For many photographers, making the transition from shooting in auto mode to shooting manual mode is intimidating.
When you first purchase a DSLR or mirrorless camera, you may not fully understand the basic concepts of aperture and shutter speed, let alone feel comfortable setting them manually.
Learning the elements of how to shoot in manual mode and practicing them one by one helps you make the transition from auto to manual mode successfully.
Read also: How to create portraits with a black background.
Why Should I Shoot in Manual Mode?
When you’re new to mirrorless or DSLR photography, it’s easy to assume that your camera chooses the best settings automatically.
Initially, the camera may make better choices than you will.
However, it doesn’t take much experience with photography to learn that your camera doesn’t always make great choices.
For example, in a low-light situation, a camera almost always slows down the shutter speed instead of raising the ISO.
How to Shoot in Manual Mode: What you Should Know
ISO, aperture, shutter speed.
A shutter speed of 1/20 raises the light level but at the risk of significant motion blur. Dialing in settings manually produces excellent results with no blurring.
Ultimately, shooting in manual mode gives you full control of your camera. You’ll be able to dial in the best settings for any given shooting situation.
You’ll also be able to choose settings that enable full artistic license, such as introducing intentional motion blur or creating a creamy blurred background.
While it’s scary making the transition from auto mode to manual mode, it’s worth it for the increased abilities you’ll have with your camera.
The Exposure Triangle
The exposure triangle refers to the three variables that determine the exposure of a photograph – ISO, aperture, and shutter speed – and how they work together.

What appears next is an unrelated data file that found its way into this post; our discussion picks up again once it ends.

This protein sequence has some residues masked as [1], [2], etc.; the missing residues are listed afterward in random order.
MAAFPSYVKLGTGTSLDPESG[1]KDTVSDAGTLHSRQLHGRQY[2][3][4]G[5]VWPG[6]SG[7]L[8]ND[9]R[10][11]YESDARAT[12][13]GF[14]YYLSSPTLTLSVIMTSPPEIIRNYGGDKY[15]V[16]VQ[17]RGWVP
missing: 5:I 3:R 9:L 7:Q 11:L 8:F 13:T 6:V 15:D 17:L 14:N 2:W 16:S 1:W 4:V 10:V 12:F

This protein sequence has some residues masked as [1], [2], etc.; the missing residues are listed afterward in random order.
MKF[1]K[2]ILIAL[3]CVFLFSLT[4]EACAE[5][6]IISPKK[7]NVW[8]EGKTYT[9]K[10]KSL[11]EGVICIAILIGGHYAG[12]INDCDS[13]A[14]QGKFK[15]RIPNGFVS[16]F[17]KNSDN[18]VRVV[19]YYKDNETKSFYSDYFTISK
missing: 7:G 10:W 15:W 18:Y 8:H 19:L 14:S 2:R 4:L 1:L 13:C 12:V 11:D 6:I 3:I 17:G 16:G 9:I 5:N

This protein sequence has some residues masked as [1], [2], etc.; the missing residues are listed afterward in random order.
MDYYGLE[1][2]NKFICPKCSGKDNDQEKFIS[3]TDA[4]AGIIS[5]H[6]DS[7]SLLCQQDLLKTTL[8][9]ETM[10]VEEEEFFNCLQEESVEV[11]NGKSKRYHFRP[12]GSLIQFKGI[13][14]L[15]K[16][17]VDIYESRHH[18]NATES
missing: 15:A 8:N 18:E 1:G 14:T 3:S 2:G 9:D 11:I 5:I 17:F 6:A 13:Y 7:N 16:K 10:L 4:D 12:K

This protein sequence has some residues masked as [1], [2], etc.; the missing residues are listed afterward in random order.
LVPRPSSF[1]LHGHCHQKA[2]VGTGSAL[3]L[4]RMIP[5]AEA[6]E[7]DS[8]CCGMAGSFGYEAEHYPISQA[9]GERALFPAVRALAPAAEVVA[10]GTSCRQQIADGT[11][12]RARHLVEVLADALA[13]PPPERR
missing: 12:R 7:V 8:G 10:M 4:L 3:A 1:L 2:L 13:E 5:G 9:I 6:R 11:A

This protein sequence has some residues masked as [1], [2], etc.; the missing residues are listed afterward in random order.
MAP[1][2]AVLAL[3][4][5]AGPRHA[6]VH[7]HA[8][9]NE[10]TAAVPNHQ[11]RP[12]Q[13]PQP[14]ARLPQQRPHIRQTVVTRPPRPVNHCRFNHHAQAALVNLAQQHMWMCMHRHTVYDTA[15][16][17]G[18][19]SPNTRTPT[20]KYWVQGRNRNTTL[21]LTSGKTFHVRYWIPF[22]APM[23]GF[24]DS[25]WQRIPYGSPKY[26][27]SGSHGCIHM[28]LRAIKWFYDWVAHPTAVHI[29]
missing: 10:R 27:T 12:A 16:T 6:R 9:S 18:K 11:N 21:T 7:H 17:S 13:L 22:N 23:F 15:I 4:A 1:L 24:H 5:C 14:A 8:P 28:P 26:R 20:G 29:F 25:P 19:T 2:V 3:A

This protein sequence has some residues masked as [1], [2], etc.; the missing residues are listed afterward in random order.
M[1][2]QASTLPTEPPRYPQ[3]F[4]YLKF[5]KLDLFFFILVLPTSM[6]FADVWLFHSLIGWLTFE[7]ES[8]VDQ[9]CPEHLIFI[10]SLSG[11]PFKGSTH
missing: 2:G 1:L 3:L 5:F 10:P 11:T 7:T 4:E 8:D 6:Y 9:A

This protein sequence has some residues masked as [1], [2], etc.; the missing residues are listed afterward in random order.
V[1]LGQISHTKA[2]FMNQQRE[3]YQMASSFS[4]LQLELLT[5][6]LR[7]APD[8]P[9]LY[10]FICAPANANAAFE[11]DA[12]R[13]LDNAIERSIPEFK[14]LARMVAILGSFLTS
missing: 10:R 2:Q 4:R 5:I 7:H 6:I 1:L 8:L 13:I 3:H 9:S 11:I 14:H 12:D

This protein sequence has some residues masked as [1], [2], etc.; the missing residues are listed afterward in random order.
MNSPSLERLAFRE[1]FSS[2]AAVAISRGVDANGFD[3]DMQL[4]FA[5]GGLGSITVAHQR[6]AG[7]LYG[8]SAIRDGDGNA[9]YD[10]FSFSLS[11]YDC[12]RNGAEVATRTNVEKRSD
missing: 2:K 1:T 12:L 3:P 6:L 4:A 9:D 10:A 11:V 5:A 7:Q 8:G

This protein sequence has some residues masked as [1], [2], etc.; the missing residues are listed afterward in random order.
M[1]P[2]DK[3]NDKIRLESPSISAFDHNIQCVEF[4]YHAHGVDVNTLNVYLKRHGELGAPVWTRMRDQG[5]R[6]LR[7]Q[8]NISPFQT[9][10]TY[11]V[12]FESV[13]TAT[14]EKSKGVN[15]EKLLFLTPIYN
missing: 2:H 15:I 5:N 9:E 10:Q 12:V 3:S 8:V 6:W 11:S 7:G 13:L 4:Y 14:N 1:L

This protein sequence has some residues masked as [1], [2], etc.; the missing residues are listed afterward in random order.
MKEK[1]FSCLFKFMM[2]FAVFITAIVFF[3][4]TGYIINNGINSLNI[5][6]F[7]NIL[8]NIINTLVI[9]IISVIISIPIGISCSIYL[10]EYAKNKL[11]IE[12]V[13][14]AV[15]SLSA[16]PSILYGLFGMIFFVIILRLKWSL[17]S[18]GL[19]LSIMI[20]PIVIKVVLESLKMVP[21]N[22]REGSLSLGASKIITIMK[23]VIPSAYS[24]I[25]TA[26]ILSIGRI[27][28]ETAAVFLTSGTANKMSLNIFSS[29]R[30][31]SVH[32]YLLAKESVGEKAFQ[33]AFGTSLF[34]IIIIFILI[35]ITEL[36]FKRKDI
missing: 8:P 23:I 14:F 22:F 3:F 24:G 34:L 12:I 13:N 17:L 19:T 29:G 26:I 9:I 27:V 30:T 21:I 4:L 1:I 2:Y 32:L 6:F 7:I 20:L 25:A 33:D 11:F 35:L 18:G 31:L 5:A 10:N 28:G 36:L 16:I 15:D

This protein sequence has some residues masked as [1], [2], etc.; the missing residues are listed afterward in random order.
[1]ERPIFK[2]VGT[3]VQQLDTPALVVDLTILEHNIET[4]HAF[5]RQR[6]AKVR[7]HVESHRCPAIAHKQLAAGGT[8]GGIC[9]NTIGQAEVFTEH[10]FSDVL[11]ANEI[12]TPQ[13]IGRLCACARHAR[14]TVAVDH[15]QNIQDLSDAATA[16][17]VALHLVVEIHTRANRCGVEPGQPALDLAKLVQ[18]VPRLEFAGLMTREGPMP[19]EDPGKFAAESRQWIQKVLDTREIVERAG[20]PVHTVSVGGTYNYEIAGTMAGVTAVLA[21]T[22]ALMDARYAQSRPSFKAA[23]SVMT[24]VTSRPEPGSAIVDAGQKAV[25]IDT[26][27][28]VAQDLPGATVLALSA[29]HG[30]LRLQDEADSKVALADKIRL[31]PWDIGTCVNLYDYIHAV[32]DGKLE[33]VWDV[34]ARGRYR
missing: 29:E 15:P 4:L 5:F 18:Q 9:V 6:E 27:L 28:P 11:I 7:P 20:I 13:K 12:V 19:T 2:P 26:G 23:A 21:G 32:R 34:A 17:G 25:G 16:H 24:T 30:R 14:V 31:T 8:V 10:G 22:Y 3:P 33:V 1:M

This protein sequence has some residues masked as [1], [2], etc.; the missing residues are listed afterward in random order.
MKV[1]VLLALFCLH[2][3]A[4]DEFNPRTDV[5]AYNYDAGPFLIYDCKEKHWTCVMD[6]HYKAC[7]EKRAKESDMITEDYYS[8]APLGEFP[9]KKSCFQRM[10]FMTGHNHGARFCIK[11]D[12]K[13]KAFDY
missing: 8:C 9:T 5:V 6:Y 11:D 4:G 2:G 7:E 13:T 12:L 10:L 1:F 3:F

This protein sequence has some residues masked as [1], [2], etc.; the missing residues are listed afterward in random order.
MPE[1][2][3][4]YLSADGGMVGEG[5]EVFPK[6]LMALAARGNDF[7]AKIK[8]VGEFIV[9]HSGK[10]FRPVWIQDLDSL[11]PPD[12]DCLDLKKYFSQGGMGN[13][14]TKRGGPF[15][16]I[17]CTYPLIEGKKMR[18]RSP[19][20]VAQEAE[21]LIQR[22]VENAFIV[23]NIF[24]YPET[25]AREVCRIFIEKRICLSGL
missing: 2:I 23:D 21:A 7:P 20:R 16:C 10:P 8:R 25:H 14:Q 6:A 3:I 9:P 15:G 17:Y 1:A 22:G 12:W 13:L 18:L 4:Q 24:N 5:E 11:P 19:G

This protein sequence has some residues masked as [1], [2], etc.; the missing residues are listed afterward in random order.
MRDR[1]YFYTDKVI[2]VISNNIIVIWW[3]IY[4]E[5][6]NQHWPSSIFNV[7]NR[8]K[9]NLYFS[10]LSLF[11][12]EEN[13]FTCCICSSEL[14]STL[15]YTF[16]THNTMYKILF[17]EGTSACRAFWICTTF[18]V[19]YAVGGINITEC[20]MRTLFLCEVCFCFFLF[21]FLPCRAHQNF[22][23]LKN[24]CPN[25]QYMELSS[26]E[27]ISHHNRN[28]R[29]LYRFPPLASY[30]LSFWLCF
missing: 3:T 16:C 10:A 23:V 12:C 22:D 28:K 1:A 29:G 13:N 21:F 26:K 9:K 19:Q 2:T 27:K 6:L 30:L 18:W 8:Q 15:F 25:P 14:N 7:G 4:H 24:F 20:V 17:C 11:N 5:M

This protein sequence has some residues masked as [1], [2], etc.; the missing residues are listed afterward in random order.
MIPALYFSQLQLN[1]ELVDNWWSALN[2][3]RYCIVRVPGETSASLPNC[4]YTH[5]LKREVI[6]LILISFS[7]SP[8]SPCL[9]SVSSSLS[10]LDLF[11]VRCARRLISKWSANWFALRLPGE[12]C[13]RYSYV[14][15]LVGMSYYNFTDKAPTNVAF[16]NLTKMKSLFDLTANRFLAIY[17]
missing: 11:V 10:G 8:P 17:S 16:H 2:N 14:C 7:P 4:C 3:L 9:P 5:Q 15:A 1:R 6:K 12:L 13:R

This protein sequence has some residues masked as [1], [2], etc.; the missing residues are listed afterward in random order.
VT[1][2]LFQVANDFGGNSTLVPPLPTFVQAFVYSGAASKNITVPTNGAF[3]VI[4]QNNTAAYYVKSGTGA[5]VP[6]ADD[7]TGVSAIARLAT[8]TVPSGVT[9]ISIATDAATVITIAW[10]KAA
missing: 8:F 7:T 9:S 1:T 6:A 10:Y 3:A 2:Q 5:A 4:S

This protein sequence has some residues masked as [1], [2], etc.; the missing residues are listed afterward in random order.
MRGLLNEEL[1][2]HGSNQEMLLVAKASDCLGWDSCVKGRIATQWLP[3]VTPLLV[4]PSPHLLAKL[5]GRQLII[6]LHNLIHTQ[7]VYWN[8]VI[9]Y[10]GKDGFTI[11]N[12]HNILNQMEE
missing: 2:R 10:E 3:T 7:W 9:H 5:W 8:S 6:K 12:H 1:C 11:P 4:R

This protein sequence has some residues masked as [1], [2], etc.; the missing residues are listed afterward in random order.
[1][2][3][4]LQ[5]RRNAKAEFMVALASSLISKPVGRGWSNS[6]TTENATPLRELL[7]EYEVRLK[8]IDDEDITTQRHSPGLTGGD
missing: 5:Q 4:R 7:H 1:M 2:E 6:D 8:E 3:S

Every time you adjust one of these three variables, the other two variables are affected.
For example, if you want a narrow depth of focus with creamy bokeh background, most likely, you’ll start by opening up your aperture to f/1.8.
Then you’ll have to adjust your ISO and shutter speed accordingly to create a crisp, well-lit image. If you don’t adjust the other two settings, you may end up with a dark, blurry image.
The best way to start understanding how the exposure triangle works is to adjust one variable at a time and observe how the image changes.
Leaving aperture and shutter speed on auto mode, set your camera on ISO 100.
Take a picture.
Move up to ISO 200 and take a picture.
Repeat this process at each ISO setting until you’ve reached your camera’s upper ISO limit. Consider how the images changed as you worked your way through the ISO settings.
Most likely, at some point, you reached a sweet spot with a well-composed, well-lit image. Then as you kept increasing the ISO, your photos become overexposed with harsh, blown-out areas.
Repeat the exercise with aperture and shutter speed accordingly, each time leaving the other two settings on auto mode. Observe how your photos change as you work your way through each variable.
It may take several repetitions of the entire exercise before you begin to grasp the full relationship between the three variables.
In digital photography, ISO refers to the sensitivity of the image sensor. The general rule of thumb for ISO is to keep it as low as possible.
You can learn more about ISO here.
Depending on the available light, the lowest ISO setting possible varies significantly. On a bright sunny day, you’ll have no trouble keeping your ISO level at 100 (or 200 depending on your camera).
You’ll end up choosing a higher shutter speed and narrower aperture to prevent your images from being overexposed, even at the lowest ISO level.
In comparison, in a dimly lit reception hall, it’s all but impossible to get your ISO any lower than 1600 or even 3200, even with a prime lens or high-end zoom lens.
Even though you want to keep your ISO as low as possible, there are times that it makes sense to boost your ISO for the overall effect you want to achieve.
Most notably, for specific shooting scenarios, such as a soccer game or the dance floor at a wedding reception, you’ll want to choose a faster shutter speed to freeze the action.